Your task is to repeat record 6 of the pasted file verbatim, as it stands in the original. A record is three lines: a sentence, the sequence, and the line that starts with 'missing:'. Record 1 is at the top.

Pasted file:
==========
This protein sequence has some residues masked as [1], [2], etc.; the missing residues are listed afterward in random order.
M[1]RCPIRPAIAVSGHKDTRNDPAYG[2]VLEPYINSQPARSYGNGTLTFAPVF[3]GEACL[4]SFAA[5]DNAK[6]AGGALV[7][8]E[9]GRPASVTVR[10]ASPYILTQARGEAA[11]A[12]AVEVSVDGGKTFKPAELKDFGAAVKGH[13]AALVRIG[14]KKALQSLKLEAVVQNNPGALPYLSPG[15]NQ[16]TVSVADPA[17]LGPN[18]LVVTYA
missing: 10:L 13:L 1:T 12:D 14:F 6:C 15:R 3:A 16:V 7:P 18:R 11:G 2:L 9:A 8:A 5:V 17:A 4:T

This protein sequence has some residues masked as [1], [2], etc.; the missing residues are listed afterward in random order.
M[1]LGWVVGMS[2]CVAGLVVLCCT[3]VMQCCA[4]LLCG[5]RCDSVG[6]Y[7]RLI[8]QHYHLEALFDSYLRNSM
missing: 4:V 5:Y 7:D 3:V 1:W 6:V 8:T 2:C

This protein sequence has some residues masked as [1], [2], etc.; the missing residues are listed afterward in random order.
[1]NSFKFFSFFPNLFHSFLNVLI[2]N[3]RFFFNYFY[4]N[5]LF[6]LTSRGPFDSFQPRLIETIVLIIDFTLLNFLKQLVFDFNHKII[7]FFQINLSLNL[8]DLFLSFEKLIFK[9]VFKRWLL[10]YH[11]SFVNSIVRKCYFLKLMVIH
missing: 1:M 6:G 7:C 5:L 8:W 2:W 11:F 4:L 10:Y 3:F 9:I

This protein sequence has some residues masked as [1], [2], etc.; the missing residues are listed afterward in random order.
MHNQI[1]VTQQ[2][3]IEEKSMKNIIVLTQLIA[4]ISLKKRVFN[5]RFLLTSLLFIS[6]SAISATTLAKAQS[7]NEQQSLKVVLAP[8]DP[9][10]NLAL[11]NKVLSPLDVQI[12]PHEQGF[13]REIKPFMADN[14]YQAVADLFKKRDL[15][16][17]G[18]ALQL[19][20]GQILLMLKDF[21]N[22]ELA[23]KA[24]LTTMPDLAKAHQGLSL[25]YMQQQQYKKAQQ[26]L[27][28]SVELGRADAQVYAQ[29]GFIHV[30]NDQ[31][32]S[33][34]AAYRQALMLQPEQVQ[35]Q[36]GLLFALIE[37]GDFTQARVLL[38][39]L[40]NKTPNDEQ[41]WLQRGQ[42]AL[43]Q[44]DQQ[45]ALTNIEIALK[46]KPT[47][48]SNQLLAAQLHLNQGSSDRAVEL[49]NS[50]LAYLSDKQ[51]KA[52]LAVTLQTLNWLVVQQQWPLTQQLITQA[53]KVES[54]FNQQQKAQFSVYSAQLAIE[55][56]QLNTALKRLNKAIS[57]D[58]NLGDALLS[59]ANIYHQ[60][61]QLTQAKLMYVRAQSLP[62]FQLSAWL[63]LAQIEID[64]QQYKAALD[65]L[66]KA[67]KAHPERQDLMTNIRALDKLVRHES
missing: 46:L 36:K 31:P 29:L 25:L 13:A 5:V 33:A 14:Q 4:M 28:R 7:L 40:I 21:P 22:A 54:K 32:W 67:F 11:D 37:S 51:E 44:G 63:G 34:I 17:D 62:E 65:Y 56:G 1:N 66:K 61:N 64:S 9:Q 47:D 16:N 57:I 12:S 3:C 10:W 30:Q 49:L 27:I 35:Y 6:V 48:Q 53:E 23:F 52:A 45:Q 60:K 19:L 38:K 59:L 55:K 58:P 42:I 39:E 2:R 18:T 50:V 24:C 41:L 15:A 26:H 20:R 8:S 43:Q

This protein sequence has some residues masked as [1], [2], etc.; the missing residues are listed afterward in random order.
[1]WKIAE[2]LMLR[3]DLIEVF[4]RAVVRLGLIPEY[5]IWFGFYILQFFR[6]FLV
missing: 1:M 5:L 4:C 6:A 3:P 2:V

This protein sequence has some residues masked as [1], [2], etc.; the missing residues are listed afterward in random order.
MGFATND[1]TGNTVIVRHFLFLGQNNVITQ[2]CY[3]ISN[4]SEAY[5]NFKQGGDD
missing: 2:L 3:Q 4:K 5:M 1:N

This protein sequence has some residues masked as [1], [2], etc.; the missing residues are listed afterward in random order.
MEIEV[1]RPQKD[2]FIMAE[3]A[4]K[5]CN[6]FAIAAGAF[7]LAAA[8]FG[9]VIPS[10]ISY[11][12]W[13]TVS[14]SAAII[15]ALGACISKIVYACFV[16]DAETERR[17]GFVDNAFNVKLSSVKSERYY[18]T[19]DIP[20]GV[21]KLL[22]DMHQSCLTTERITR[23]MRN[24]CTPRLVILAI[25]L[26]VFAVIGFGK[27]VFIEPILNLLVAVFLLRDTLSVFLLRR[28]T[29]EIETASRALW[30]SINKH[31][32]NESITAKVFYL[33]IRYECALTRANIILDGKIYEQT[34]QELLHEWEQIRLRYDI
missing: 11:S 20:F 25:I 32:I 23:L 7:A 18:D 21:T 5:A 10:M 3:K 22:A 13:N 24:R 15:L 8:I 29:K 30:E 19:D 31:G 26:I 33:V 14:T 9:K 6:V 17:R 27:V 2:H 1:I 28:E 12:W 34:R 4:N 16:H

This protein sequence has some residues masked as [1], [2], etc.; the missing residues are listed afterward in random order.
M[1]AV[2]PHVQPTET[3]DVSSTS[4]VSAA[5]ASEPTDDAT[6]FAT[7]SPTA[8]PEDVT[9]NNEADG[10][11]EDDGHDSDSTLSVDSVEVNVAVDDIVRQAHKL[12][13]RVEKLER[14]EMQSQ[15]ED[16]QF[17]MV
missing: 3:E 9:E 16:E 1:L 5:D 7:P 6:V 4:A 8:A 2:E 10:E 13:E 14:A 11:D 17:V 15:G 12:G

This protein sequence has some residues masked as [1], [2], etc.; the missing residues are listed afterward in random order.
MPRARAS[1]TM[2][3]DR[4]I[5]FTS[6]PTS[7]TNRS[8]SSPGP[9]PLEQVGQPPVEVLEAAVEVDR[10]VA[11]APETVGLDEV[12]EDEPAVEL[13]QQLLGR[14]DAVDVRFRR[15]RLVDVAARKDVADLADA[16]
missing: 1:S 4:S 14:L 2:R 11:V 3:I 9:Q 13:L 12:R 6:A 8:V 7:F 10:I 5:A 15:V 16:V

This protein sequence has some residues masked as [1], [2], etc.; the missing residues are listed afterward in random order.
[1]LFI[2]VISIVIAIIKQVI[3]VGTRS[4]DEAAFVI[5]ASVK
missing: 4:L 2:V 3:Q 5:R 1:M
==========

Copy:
This protein sequence has some residues masked as [1], [2], etc.; the missing residues are listed afterward in random order.
MGFATND[1]TGNTVIVRHFLFLGQNNVITQ[2]CY[3]ISN[4]SEAY[5]NFKQGGDD
missing: 2:L 3:Q 4:K 5:M 1:N